H.S., T.E.T., G.B. and K.S. are employees of deCODE Genetics/Amgen. D.A.H. and J.Y.T. are employees of 23andMe, Inc.
Integrated supplementary information
Supplementary Figure 1 Genetic correlations of five personality traits between 23andMe discovery and GPC samples.
(a) The values in the colored squares are genetic correlations (rg); (b) P values of genetic correlations are shown in the table with values less than 0.05 written in bold. Asterisks further denote degree of significance: * P < 0.05; ** P < 0.002 (Bonferroni correction threshold). Note that Bonferroni correction is conservative here because of dependence among these tests. The estimated rg were highly significant (rg = 0.86-0.96), with the exception of agreeableness, for which heritability estimate was too low to allow reliable estimation of rg.
The heat map illustrates the proportions of concordant (same direction) effect size for top SNPs (P < 10-4) between phenotypes. The values in the colored squares correspond to the proportions. The range of the total numbers of top SNPs for pairwise phenotypes in concordant test (denominator of the proportion) is 68-412 and the median is 149. The range of the numbers of top SNPs with concordant effect size for pairwise phenotypes in concordant test (numerator of the proportion) is 25-310 and the median is 70. The expected proportion under the null hypothesis is 0.5. Asterisks denote proportions significantly different from 0.5: * P < 0.05; ** P < 0.00091 (Bonferroni correction threshold).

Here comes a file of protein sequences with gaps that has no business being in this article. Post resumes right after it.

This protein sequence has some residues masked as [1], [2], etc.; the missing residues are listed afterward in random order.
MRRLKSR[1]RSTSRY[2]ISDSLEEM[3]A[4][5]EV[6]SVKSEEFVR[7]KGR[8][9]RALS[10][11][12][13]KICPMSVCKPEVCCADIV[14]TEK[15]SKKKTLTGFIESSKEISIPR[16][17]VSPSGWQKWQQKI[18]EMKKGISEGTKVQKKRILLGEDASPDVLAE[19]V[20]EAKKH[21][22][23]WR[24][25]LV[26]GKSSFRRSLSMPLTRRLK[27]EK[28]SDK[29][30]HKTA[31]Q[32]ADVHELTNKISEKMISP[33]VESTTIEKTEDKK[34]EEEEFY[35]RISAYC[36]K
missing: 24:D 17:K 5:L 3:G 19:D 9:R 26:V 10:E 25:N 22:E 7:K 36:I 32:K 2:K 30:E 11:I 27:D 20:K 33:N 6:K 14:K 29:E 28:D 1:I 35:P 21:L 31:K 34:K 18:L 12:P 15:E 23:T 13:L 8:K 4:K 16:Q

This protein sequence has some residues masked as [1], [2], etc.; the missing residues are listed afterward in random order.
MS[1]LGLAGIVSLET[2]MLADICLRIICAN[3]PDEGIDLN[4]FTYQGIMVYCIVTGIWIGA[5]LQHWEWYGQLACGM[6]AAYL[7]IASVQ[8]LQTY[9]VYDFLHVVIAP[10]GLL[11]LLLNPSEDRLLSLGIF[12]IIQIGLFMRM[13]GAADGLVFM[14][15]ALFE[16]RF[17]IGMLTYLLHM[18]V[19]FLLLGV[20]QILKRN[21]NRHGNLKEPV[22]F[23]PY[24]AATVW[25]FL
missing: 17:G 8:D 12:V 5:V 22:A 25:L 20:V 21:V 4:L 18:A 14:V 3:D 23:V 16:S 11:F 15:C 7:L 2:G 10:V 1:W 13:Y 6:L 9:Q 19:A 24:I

Supplementary Figure 3 Hierarchical clustering for personality traits (23andMe discovery sample) and psychiatric disorders.
The dendrogram shows that two major clusters correspond to the second quadrant versus the first and forth quadrants in the loading plot (Fig. 3b).